Photo by: Mikael Damkier
The nineteenth century witnessed an amazing transformation in the political and economic life of Europeans and Americans alike. During the first decade of the century almost all of Europe was under the power of France's ruler, Napoleon Bonaparte (1769–1821), or other members of his family who controlled the outer regions of the empire. With widespread support for overturning the old systems of Europe, Napoleon had built a vast French empire. Although Napoleon was defeated in 1814 at Waterloo and the French, Austrian, and Prussian monarchies' power was restored, it did not take long for revolution to unsettle the royals' power once again. Throughout Europe and the United States, the new technologies of the Industrial Revolution transformed economies based on large farms to those based on industrial production, which created a wealthy middle class. Possessing economic power, these merchants and industrialists also wanted political power, which the monarchical systems of government denied them. By the end of the nineteenth century many of the older European empires had split into the independent states of Italy, Germany, France, and Russia, carving the way for the growth of the modern-day nations.
As the political boundaries and rulers of countries changed during the century, the economies of Europe and America grew rapidly. By the end of the eighteenth century, Great Britain had grown into the dominant economic power in Europe, surpassing France and Spain. The trade routes established between Europe and the rest of the world during the eighteenth century promoted the production of manufactured goods and laid the foundation for the expansion of industrialization in Great Britain and, eventually, in other countries. During the first seventy years of the nineteenth century Great Britain developed the first industrial society, with unprecedented trade, urban, and population growth. The factory systems developed in Great Britain soon spread to the rest of Europe—especially Belgium, France, and Germany—and America. Industrialization brought rapid growth of cities and factories, and with them the expansion of the middle-and working-class populations. The expanding middle classes put pressure on their governments to gain political influence throughout the Western world. Soon wealthy landowners were joined by wealthy merchants and factory owners in government, and life was forever changed for working people. In general, people became richer and could afford more luxuries than ever before.
The introduction of life's luxuries
Industrialization, or the manufacture or production of goods on a large scale, offered the luxuries of life to more people than ever before. The Industrial Revolution had brought the construction of canals and railways across Europe and America. These canals and railways created national and even broader markets by transporting goods manufactured in new factories great distances. Besides transporting goods to more corners of Western civilization than ever before, railways also transported people. Travel had once been available to only the wealthiest people. The rise of industry throughout the Western world increased production and the increased wealth of the majority of people encouraged many to travel more widely and purchase more goods than ever before. The leisure of travel opened doors to new ways of life for many. Leisure activities also required new outfits and soon people were wearing special bathing costumes and tennis outfits.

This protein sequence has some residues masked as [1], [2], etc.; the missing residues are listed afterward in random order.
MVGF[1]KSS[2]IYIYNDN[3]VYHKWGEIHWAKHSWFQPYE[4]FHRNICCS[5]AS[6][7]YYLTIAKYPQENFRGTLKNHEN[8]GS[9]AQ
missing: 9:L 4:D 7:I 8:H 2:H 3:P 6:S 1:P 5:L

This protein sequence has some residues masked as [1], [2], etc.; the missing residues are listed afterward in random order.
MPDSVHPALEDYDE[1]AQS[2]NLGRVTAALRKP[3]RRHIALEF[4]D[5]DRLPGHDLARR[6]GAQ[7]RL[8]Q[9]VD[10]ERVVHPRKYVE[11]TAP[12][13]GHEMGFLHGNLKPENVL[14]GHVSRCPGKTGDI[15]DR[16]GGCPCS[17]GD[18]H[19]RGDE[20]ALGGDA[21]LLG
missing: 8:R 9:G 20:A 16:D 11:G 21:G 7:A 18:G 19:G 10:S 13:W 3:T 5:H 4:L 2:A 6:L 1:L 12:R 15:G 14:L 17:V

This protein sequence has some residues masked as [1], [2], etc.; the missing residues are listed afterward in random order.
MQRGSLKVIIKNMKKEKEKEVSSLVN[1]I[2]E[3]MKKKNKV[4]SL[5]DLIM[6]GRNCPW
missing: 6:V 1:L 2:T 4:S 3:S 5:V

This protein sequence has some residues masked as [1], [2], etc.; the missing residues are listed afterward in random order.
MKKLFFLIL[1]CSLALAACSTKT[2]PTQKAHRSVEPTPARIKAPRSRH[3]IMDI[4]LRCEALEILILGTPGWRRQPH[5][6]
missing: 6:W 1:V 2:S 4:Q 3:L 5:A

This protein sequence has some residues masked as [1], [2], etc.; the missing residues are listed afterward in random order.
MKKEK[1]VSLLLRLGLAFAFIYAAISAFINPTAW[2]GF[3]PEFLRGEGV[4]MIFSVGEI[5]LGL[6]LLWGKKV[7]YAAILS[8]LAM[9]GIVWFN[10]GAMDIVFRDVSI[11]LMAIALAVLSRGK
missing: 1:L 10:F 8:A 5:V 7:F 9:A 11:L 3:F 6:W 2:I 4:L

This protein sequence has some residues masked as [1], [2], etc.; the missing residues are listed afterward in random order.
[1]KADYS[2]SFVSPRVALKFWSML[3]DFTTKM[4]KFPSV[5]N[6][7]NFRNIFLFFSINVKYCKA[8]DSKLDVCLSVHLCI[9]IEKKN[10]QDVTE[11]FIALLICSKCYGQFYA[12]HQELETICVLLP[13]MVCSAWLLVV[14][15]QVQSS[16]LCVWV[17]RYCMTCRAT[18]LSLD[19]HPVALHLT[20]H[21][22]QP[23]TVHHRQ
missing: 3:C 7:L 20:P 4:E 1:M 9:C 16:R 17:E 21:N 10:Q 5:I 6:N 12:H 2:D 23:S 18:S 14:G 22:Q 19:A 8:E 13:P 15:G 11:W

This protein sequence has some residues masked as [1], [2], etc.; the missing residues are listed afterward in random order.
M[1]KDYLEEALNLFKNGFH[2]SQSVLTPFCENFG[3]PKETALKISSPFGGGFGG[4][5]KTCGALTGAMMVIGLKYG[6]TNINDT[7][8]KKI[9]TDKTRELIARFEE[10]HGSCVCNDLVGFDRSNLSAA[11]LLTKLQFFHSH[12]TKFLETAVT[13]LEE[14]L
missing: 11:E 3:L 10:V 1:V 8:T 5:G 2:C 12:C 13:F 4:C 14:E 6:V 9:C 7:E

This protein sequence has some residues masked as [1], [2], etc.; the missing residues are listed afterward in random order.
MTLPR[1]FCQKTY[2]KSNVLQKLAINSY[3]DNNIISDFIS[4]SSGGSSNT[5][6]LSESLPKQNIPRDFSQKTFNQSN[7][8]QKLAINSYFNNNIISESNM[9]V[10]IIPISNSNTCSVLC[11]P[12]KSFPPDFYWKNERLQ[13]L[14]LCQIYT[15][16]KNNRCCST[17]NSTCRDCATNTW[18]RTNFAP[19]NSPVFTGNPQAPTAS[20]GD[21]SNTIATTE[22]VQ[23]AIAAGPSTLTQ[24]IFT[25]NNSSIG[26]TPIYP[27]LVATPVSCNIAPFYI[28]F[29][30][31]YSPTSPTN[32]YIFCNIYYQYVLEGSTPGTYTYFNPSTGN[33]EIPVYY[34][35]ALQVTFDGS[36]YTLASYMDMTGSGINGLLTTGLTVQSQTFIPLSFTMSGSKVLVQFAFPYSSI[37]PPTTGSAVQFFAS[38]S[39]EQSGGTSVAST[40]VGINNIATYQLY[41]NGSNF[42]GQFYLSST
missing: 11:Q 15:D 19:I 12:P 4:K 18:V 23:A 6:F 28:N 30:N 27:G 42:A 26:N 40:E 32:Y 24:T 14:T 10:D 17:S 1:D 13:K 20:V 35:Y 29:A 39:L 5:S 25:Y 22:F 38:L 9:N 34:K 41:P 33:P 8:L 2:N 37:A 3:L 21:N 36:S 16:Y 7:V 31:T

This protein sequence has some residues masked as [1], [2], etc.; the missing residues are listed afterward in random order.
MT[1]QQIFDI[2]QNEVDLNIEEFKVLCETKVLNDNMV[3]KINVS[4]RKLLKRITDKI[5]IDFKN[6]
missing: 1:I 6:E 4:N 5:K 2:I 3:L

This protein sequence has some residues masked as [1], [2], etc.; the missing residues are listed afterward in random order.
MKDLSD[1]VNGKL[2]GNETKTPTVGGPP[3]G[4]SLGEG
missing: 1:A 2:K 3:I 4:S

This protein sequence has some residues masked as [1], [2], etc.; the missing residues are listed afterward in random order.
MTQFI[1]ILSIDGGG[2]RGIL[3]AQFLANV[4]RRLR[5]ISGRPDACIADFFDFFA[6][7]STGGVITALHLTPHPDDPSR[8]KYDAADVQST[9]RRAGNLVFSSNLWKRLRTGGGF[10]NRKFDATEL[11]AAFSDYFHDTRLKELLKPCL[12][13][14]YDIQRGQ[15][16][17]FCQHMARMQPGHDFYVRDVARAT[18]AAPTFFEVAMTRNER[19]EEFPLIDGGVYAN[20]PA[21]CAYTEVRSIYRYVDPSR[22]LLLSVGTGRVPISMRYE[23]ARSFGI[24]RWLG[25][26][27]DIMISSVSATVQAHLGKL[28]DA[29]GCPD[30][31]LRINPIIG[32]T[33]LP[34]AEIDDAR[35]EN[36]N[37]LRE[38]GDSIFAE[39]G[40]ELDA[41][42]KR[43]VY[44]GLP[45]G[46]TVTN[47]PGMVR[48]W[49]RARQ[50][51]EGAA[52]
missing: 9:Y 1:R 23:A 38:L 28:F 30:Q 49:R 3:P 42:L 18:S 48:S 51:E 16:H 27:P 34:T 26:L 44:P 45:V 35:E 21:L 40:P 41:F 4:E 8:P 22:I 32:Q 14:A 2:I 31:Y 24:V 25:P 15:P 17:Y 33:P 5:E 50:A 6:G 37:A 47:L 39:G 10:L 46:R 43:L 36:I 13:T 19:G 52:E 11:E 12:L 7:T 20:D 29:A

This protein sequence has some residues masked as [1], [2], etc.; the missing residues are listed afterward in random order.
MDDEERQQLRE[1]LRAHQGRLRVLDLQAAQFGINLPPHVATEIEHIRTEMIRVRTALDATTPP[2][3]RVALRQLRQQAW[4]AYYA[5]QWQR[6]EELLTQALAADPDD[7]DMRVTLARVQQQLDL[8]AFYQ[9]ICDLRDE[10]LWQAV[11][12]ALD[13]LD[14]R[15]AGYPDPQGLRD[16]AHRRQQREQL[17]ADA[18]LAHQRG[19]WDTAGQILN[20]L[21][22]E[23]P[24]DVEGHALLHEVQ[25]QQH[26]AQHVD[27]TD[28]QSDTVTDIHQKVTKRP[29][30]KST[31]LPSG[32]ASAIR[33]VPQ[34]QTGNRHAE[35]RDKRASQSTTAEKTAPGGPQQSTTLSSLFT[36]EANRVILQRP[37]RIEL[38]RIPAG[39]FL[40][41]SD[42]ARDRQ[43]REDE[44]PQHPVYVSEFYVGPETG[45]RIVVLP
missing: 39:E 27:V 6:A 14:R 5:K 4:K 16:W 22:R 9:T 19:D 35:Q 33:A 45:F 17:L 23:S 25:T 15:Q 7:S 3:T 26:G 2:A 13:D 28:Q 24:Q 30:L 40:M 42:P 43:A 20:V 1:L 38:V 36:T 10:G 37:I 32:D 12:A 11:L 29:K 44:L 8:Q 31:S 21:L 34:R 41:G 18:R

As the century continued, more inventions increased the ease with which people lived and communicated with each other. Cheap postal services were introduced and magazines began to circulate nationally and internationally. The telegraph could electronically transmit information instantly from one end of a country to another. The International Exhibition of 1851 held in London displayed thousands of these inventions from around the world, including a new product called rubber, a locomotive that could travel at sixty miles-per-hour, cameras, printing presses, and a variety of intricately woven fabrics. During the 140 days it was open, nearly six million people traveled to see the exhibition and sample the new inventions. By the end of the nineteenth century, the Europeans and Americans had fully embraced the benefits of industrialization. By the end of the nineteenth century, the first advertising, chains of retail stores, and widely-circulating magazines combined with the efficient manufacturing systems and trade routes to transform the Western world into a mass consumer society. The rise of consumer spending would bring clothes of reasonable quality, as well as the shifting trends of fashion, to more people than ever before.
FOR MORE INFORMATION
Bridgman, Roger Francis. 1000 Inventions and Discoveries . New York: DK Publishing, 2002.
Carlson, Laurie. Queen of Inventions: How the Sewing Machine Changed the World . North Clinton, UT: Milbrook Press, 2003.
Collins, Mary. The Industrial Revolution. Danbury, CT: Children's Press, 2000.
Costume Illustration: The Nineteenth Century. Introduction by James Laver. London, England: Victoria and Albert Museum, 1947.
Fletcher, Marion. Female Costume in the Nineteenth Century. (National Gallery Booklets) Melbourne: Oxford University Press, 1966.
Garfield, Simon. Mauve: How One Man Invented a Color That Changed the World . New York: W. W. Norton, 2001.
Gibbs-Smith, Charles H. The Fashionable Lady in the 19th Century. London, England: Her Majesty's Stationery Office, 1960.
Kellogg Ann T., et al. In an Influential Fashion: An Encyclopedia of Nineteenth-and Twentieth-Century Fashion Designers and Retailers Who Transformed Dress. Westport, CT: Greenwood Press, 2002.
Poggio, Pier Paolo, and Carlo Simoni. The Industrial Revolution, 1800– 1850. Broomall, PA: Chelsea House Publishers, 2003.